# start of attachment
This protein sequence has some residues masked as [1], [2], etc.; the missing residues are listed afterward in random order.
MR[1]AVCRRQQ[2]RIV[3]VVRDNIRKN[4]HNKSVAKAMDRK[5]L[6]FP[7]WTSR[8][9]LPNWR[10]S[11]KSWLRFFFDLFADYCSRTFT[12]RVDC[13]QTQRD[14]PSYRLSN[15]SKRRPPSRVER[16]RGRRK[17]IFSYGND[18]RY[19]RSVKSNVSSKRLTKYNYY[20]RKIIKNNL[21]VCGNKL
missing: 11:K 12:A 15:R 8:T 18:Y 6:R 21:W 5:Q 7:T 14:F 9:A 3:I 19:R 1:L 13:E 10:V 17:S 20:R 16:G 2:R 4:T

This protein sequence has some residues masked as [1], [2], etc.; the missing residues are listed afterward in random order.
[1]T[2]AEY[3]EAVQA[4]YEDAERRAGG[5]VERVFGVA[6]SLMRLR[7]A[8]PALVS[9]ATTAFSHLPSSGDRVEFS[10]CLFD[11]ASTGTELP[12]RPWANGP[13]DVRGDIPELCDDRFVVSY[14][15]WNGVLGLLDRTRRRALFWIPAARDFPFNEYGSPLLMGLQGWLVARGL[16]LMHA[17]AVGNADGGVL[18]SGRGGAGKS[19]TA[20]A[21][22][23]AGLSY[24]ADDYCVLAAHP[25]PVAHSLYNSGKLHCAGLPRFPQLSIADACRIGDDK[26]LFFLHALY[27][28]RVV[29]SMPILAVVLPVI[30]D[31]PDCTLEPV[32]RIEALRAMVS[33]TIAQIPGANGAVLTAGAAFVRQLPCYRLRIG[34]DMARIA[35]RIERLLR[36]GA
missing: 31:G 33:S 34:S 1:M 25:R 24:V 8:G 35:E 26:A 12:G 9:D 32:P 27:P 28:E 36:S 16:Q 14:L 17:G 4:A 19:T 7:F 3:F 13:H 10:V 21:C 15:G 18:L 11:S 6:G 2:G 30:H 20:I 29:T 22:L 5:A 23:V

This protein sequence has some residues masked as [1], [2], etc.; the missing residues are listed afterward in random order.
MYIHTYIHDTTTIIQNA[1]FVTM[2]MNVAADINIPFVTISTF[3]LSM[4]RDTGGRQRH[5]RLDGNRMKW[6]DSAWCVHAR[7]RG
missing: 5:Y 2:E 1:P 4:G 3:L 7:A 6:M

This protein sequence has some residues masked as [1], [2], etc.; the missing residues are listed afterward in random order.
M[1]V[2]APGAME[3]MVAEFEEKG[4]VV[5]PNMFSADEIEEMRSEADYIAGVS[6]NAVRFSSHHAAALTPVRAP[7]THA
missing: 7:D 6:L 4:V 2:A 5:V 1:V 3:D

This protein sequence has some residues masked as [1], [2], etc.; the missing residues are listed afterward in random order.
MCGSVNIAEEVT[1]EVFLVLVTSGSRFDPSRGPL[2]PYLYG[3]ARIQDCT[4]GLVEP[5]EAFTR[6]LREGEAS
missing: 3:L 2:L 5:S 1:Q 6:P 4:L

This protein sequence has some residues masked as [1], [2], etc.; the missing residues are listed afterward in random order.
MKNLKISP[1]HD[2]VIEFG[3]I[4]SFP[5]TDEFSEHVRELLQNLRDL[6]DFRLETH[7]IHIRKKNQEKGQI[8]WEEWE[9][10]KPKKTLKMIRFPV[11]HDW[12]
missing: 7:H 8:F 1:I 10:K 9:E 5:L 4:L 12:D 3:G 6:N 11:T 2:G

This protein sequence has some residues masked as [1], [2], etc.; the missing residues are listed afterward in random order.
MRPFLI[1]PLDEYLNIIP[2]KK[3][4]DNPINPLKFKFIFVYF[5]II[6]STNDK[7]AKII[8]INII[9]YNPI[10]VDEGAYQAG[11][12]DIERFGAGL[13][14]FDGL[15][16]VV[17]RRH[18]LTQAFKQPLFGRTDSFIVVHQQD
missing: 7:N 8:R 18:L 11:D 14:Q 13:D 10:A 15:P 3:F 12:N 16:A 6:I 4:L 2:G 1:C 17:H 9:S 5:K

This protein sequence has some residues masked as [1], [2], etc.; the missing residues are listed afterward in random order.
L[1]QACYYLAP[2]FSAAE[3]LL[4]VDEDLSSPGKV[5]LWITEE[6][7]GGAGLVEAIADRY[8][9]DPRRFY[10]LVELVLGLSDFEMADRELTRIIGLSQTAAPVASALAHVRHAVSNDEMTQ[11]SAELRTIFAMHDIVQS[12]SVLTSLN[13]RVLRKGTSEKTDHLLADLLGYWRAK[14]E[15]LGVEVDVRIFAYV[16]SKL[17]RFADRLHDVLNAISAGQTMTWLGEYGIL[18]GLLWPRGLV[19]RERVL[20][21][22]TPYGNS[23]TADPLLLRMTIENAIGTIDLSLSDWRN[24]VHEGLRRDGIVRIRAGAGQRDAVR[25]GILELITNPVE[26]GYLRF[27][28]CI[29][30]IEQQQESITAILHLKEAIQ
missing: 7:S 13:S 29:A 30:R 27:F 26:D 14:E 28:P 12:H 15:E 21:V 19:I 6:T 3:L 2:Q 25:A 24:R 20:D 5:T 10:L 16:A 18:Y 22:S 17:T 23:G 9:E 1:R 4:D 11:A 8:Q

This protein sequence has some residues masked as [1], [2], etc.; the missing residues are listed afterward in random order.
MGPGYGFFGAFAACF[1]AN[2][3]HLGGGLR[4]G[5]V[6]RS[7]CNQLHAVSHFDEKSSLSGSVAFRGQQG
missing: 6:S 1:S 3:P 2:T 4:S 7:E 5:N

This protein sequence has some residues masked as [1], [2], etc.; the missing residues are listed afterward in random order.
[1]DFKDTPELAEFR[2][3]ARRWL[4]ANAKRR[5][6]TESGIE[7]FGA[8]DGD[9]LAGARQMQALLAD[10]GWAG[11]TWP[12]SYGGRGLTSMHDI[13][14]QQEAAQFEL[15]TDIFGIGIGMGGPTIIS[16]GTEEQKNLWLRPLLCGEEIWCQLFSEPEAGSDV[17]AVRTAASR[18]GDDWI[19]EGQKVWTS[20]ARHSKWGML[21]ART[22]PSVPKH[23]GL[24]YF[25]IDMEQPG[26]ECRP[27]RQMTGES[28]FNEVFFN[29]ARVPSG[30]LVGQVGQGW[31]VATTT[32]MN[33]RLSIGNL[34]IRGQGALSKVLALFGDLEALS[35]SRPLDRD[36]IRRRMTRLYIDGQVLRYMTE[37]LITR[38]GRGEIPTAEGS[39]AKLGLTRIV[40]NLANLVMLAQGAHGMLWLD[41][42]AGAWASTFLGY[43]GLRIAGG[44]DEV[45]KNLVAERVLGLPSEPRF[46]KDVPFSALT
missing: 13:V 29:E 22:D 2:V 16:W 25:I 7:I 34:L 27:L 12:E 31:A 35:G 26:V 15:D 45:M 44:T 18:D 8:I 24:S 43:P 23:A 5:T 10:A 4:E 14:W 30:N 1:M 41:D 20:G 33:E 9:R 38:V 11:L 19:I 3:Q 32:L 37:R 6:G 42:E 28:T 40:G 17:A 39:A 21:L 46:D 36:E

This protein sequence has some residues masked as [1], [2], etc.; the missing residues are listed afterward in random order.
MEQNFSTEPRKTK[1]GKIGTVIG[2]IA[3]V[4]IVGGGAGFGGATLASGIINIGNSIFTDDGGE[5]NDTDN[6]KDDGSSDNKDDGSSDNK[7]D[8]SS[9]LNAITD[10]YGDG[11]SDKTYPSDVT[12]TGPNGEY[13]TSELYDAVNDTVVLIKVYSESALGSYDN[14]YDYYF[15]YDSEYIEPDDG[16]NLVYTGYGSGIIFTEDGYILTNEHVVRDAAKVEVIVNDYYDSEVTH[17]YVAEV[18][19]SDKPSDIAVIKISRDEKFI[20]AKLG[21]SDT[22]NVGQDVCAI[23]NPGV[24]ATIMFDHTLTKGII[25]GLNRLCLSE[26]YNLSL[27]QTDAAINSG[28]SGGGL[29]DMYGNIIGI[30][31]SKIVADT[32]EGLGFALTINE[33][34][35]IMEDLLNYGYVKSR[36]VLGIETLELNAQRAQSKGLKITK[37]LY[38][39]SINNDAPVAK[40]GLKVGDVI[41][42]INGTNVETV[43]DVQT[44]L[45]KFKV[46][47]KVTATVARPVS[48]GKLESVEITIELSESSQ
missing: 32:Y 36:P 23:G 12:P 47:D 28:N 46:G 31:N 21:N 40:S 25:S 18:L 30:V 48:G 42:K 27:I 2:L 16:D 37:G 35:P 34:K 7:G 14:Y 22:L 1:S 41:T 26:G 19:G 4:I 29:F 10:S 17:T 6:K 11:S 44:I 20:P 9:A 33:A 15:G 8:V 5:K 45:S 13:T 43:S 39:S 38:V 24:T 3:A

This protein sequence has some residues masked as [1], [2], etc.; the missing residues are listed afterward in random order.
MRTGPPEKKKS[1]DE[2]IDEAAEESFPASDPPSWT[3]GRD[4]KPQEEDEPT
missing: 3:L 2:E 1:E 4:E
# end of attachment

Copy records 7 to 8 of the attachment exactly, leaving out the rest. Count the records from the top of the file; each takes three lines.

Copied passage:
This protein sequence has some residues masked as [1], [2], etc.; the missing residues are listed afterward in random order.
MRPFLI[1]PLDEYLNIIP[2]KK[3][4]DNPINPLKFKFIFVYF[5]II[6]STNDK[7]AKII[8]INII[9]YNPI[10]VDEGAYQAG[11][12]DIERFGAGL[13][14]FDGL[15][16]VV[17]RRH[18]LTQAFKQPLFGRTDSFIVVHQQD
missing: 7:N 8:R 18:L 11:D 14:Q 13:D 10:A 15:P 3:F 12:N 16:A 6:I 4:L 2:G 1:C 17:H 9:S 5:K

This protein sequence has some residues masked as [1], [2], etc.; the missing residues are listed afterward in random order.
L[1]QACYYLAP[2]FSAAE[3]LL[4]VDEDLSSPGKV[5]LWITEE[6][7]GGAGLVEAIADRY[8][9]DPRRFY[10]LVELVLGLSDFEMADRELTRIIGLSQTAAPVASALAHVRHAVSNDEMTQ[11]SAELRTIFAMHDIVQS[12]SVLTSLN[13]RVLRKGTSEKTDHLLADLLGYWRAK[14]E[15]LGVEVDVRIFAYV[16]SKL[17]RFADRLHDVLNAISAGQTMTWLGEYGIL[18]GLLWPRGLV[19]RERVL[20][21][22]TPYGNS[23]TADPLLLRMTIENAIGTIDLSLSDWRN[24]VHEGLRRDGIVRIRAGAGQRDAVR[25]GILELITNPVE[26]GYLRF[27][28]CI[29][30]IEQQQESITAILHLKEAIQ
missing: 7:S 13:S 29:A 30:R 27:F 26:D 14:E 28:P 12:H 15:E 21:V 19:I 6:T 3:L 2:Q 25:A 24:R 20:D 5:T 10:L 16:A 18:Y 22:S 17:T 23:G 9:E 1:R 4:D 11:A 8:Q